Those leaked Windows 8 slides say both an awful lot and very little about Microsoft's plans for the next-generation Windows OS. There are, however, some interesting tidbits of info in them that give us an insight into Microsoft "thinking" and a few clues about what might be in Windows 8.
First question - are they real? Yes, I believe they are. I've seen enough Microsoft documentation (both officially released and leaked) to be confident that this stuff originated from Redmond. While someone might have gone to the trouble of cooking up a few slides containing some flame bait, I really doubt that anyone would go to the bother of creating an entire deck.
So, what's of interest? Well, first, the roadmap is interesting because it gives us a few clues about timelines:
Bottom line, it's very early days and the purpose of this slide deck is really to engage OEMs and get feedback. It's not a roadmap or plan.
However, even at this early stage Microsoft is looking over its shoulder at what Apple is doing ... fire up thise photocopiers!
In this next slide we see Microsoft trying to persuade OEMs that integrated cameras (like Apple already has) will become ubiquitous by the time Windows 8 hits PC ... they'll be ubiquitous because Microsoft will have persuaded OEMs to install them by saying they'll be ubiquitous ... get it?
This next slide shows us that Microsoft is thinking about form factors beyond the desktop ... but sticking to fundamentals (like security!):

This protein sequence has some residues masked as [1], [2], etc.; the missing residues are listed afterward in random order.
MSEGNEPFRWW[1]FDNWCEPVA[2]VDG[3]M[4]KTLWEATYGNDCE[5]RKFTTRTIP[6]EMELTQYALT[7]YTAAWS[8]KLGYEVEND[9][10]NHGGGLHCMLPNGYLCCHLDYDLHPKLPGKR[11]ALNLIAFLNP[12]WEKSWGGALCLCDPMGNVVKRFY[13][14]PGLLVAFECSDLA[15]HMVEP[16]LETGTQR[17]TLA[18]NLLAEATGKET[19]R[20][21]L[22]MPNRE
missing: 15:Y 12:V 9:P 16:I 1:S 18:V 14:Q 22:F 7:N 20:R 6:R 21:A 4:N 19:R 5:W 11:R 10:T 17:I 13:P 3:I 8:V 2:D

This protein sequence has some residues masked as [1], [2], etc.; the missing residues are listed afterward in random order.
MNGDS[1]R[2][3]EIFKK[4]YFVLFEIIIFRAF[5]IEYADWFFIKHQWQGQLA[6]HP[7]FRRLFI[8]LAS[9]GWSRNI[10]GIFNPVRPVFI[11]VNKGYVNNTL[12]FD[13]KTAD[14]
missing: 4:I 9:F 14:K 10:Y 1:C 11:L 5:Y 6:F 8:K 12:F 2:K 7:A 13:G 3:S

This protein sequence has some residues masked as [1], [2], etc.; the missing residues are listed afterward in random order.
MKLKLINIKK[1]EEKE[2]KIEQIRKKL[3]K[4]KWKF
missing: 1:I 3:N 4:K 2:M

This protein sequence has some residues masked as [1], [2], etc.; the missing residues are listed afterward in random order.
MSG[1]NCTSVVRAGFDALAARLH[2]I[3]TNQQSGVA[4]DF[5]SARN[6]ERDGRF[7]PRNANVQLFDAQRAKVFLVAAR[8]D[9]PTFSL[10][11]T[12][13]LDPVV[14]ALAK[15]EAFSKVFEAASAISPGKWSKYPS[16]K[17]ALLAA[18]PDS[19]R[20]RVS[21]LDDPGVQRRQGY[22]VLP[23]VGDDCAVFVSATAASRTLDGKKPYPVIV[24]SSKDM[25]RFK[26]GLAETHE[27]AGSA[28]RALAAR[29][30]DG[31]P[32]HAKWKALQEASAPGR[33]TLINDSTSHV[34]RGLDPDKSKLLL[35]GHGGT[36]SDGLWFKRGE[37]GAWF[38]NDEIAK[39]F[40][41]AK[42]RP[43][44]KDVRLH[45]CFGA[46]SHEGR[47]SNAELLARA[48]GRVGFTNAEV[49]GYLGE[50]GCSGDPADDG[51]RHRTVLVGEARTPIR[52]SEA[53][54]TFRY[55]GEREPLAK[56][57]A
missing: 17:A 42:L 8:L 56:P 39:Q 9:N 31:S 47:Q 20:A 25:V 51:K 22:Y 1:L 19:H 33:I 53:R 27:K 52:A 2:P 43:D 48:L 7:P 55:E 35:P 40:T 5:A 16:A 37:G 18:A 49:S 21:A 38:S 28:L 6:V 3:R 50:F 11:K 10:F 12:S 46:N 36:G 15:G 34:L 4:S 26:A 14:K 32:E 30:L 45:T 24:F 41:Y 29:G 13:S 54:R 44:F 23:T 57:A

Ladies and gentlemen ... mention of a "slate" ...
(Sexy girl not included!)
If you think Microsoft had all that power saving stuff figured out, think again!
Windows 7 isn't fast enough when it comes to boot up ... here Microsoft is touting PCs that come on almost instantly:
Here's a potentially interesting feature - push button system restore:
Oh, and there's an app store too ... spookily like Apple uses for the iPhone and iPad, even offering updates:
So there you have the highlights. What you've now go to do is realize that there's a gulf between dreams and reality. This gulf is dictated by many elements, such as OEM interest in features (for example, if OEMs don't seem that interested in offering an integrated camera with all systems, then that idea will likely wither). stability, timescale and so on. While this slide deck is interesting, it offers little more than a snapshot into Microsoft thinking. Don't bet on any of the new features outlined here making their way into Windows 8 ...
... after all, remember Longhorn?
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